In the letter, the county advised SAP Public Services of its intent to suspend all work on the third phase of its Fairfax County Unified System project, known as FOCUS. The new system is intended to save money by consolidating purchasing and other administrative procedures in a single database serving both the county and Fairfax County Public Schools.
The county decided to suspend work after the software company requested “extraordinary additional costs” for the third phase, even as the county struggles to iron out problems with earlier phases, according to the letter. SAP’s request to bill an additional 11,000 hours for technical support — well above the 7,300 hours included in the base contract — is “improper,” the county says in its letter.
The letter also notes that bugs in the new system caused a four-month delay from its scheduled launch last July and have continued to pop up since the system became operational Nov. 7.
“The simple process of ordering paper is now a major ordeal,” Supervisor Pat S. Herrity (R-Springfield) said.
Cathy A. Muse, a county purchasing agent, said Thursday that SAP’s request for additional hours for the third phase would cost an estimated $3.9 million. That’s in addition to the $3.4 million extra the county agreed to pay in September, increasing the total cost to $42.4 million. Of that, the county already has paid $17.5 million, Muse said.
David Molchany, a deputy county executive who assumed control of the FOCUS project last week, said the county is weighing whether to proceed.
Members of the Board of Supervisors said that such a massive overhaul was bound to encounter some glitches, but they blamed SAP for continuing problems and said it should not reflect badly on Long.
“[Our] leadership team has stepped forward and said, ‘We’ve got a problem and we’ve got to address it.’ And I think that’s to its credit,” Supervisor Michael R. Frey (R-Sully) said. “It’s not like you can just throw one [system] out and put another one in.”
Long, a former chief financial officer and deputy county executive, was brought back last year after retirement and given sweeping authority to oversee the installation of FOCUS. On April 10, the board appointed him to succeed County Executive Anthony H. Griffin, who plans to retire next week. Long takes over April 25.
On the day that Long was appointed last week, he acknowledged that the FOCUS project had encountered delays and problems. But he said that the county was on track to implement the next phase by July and called the project a “success.”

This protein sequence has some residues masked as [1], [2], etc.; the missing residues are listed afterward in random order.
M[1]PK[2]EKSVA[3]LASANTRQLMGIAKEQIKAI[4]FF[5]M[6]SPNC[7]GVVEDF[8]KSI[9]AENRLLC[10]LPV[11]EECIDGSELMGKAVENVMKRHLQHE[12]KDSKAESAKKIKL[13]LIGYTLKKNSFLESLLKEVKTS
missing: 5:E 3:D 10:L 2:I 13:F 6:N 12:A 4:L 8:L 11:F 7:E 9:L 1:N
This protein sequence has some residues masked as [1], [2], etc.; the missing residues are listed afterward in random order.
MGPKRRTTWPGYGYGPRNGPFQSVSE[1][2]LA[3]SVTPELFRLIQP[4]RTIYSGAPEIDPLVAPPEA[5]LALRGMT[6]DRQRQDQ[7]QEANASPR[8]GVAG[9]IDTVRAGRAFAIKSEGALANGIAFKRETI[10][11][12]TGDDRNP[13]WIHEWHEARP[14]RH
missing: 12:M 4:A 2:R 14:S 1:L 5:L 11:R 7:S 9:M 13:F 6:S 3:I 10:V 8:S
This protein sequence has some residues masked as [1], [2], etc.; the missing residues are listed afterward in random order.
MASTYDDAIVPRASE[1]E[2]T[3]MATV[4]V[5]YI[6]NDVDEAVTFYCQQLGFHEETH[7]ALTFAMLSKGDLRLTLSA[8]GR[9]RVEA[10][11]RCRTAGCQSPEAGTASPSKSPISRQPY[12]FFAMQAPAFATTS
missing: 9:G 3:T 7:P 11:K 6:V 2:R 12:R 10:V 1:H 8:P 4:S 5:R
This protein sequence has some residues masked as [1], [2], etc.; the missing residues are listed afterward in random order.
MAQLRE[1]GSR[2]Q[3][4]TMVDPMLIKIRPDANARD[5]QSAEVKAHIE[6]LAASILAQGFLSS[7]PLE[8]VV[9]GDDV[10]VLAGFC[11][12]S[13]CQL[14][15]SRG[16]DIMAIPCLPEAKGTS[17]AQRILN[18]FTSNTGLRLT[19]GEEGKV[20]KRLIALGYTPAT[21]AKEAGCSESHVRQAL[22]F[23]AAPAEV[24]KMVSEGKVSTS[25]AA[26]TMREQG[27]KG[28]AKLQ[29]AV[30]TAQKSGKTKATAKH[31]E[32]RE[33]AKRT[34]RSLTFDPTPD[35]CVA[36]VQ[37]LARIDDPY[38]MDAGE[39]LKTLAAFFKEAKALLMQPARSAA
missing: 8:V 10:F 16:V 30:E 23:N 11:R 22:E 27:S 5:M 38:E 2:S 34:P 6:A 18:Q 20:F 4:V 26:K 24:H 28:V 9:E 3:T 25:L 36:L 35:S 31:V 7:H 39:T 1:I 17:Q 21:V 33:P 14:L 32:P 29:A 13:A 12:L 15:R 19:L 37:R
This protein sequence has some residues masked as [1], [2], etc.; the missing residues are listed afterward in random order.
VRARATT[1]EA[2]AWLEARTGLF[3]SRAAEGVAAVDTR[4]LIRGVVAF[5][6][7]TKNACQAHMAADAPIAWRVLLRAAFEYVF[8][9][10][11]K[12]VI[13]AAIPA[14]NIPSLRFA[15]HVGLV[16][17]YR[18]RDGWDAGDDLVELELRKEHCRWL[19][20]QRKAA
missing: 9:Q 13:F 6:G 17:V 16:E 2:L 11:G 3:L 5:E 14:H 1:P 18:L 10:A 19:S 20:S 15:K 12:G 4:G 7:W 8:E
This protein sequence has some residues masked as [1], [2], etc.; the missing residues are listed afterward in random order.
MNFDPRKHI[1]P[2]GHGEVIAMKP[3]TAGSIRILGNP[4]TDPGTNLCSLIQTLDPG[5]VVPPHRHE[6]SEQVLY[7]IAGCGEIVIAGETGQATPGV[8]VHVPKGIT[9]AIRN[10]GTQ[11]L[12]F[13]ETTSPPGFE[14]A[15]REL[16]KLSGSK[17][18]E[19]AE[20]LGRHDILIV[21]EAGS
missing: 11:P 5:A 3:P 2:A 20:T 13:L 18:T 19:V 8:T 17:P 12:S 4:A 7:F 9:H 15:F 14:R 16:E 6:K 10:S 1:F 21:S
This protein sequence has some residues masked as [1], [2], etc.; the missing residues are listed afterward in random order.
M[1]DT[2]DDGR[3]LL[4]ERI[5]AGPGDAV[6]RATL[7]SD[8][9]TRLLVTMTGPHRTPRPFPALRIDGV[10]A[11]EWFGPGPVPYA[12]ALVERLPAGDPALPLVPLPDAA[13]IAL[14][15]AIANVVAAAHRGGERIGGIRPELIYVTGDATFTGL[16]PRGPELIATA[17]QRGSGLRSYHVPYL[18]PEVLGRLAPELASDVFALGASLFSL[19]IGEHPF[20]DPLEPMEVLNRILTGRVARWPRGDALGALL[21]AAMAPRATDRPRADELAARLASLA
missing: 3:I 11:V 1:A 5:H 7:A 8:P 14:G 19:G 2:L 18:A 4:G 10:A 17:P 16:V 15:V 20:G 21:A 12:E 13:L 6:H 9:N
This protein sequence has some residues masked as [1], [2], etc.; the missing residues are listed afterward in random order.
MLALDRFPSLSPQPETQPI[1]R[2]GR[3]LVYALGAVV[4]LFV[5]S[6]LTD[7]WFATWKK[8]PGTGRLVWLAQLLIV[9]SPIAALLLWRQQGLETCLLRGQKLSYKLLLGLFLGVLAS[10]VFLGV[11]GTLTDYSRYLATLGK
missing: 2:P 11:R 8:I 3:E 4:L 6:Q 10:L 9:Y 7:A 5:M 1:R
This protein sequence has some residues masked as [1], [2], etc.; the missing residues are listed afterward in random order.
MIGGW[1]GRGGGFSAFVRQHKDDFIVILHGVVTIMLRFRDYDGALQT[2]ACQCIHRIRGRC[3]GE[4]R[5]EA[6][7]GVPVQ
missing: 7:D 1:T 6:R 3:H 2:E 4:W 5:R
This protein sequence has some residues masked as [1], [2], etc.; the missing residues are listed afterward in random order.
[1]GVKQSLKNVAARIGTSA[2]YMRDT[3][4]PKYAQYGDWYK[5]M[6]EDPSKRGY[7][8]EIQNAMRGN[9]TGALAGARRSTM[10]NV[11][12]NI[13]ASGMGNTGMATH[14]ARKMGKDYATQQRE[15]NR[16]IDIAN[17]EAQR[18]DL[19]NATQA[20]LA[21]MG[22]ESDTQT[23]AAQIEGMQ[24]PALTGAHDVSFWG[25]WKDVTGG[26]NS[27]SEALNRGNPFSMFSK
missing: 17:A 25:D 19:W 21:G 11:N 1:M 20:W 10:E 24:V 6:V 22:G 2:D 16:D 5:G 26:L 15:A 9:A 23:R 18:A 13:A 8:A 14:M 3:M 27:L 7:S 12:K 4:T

“There have been growing pains,” Long told reporters. “[But] I think we’ve done a good job to get to where we are.”
“You have to put the problems in perspective,” Long said Thursday night. The county decided to alter some of its business practices to conform to the demands of the new computer system because the county did not want to pay to customize software, and the workforce of approximately 12,000 is doing its best to adapt, Long said.
“Sometimes it’s not a problem, it’s a comfort issue,” Long said. “So when I said the project has been a ‘success,’ we’ve been able to pay our bills and process things. But it’s only been five months. This is not a project that’s out of control. It’s not a project that’s millions and millions of dollars over budget.”
The county reviewed its computer systems for vulnerabilities amid widespread concern that computers might freeze with the changeover in dates at the end of the last millennium. After deciding the systems needed upgrading, county officials signed SAP contracts in 2009 for software and in 2010 for its installation.
“It’s been more complicated in its implementation than everyone thought at the beginning,” Board of Supervisors Chairman Sharon Bulova (D) said.“Ed is a very solid individual, and I think because of Ed’s experience with FOCUS and his knowledge of FOCUS, I think as county executive he’ll have more opportunity to work things out with FOCUS.”
SAP Public Services is a unit of SAP AG, a global German software company whose U.S. headquarters is located in Newtown Square, Pa.
“I don’t want to get into whose fault this is,” said Andy Kendzie, a spokesman for SAP. ‘Whatever issues are going on with Fairfax County, we want to work with them to get them solved.”